When mounted on the lathe the combination runs very true & you can notice the difference. Dick shows a picture of his bushings. If you have a live center & a dead center you can try turning between centers with the bushings meant for a mandrel. There is still a chance the turning could be off center. But that's also a complaint from many about a mandrel. Watch the turn between centers video he has on his web site to see how they are different.

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Last edited by jlord; 12-31-2011 at 08:43 PM.
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post #14 of 18 Old 12-31-2011, 08:41 PM
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The bushings that are used to turn between centers as you can see in the photo have a longer stub end that goes into the tube. The other end has a cone shape hole to fit a 60 degree center. The blank automatically becomes centered when all parts are mated properly. Each kit has its own size bushings and yes they are abit more expensive because they are not mass produced. Again one thing I mentioned in the other post the tube and the blank ends must be flush and true or else nothing you use will help OOR problems.

OOPs I see James had answered as I was typing. But I agree with what he said.

John T.

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post #15 of 18 Old 12-31-2011, 08:45 PM
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Quote:
Originally Posted by JTTHECLOCKMAN View Post
The bushings that are used to turn between centers as you can see in the photo have a longer stub end that goes into the tube. The other end has a cone shape hole to fit a 60 degree center. The blank automatically becomes centered when all parts are mated properly. Each kit has its own size bushings and yes they are abit more expensive because they are not mass produced. Again one thing I mentioned in the other post the tube and the blank ends must be flush and true or else nothing you use will help OOR problems.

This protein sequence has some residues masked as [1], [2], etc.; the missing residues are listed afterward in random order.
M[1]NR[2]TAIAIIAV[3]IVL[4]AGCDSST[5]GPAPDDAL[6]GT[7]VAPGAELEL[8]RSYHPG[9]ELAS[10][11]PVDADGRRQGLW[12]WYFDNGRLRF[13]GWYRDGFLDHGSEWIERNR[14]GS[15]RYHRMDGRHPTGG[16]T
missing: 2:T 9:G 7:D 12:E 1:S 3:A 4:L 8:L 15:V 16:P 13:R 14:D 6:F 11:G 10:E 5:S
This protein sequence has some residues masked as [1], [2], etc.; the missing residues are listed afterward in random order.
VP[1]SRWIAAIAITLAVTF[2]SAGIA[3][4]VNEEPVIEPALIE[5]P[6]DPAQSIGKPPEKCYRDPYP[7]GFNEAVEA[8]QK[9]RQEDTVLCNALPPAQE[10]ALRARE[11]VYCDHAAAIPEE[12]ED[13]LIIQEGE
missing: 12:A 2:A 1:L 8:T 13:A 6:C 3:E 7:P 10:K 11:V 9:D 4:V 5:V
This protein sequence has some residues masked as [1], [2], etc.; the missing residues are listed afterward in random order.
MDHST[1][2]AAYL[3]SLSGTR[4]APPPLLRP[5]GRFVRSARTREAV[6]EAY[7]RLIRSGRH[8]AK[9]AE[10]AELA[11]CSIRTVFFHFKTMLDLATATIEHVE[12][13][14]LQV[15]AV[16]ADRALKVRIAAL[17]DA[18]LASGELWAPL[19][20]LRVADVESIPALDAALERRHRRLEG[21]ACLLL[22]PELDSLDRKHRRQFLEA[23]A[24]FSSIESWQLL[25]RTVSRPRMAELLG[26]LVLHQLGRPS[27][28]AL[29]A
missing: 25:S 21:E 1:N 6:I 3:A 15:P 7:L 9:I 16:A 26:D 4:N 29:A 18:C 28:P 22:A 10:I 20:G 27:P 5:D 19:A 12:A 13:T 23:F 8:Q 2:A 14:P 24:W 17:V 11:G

OOPs I see James had answered as I was typing. But I agree with what he said.
I sometimes have the same problem. I'm a slow two finger typer & I don't like to abreviate everything like the younger texting crowd.

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post #16 of 18 Old 12-31-2011, 10:05 PM
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Quote:
Originally Posted by BassBlaster View Post
All the bushings are different. Some just ride against the face and some actually fit into the tube. It all depends on the tube diameter and the kit itself. Thats what I told you when I responded in your thread. I didnt say they only ride against the face.

These bushings for turning between centers I know nothing about yet but they are definately not the same as the ones that fit on a mandrel.
I guess I misunderstood earlier, thanks for clarifying it again.
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post #17 of 18 Old 12-31-2011, 10:23 PM
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Originally Posted by djg View Post
I guess I misunderstood earlier, thanks for clarifying it again.
About the only bushings for a mandrel that fit flush to the blank are the 7mm slimline types. Looks just like a spacer. For the larger kits the bushings are two step as they have a center hole for the mandrel & they also have a tenon that fits inside the larger pen tubes.

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post #18 of 18 Old 01-01-2012, 07:43 AM
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Quote:
Originally Posted by BassBlaster
The other type you would need to buy an entire new mandrel.
The shaft screws into a Morse taper. You can take it out and get a new one for it.

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Last edited by slicksqueegie; 01-01-2012 at 08:05 AM.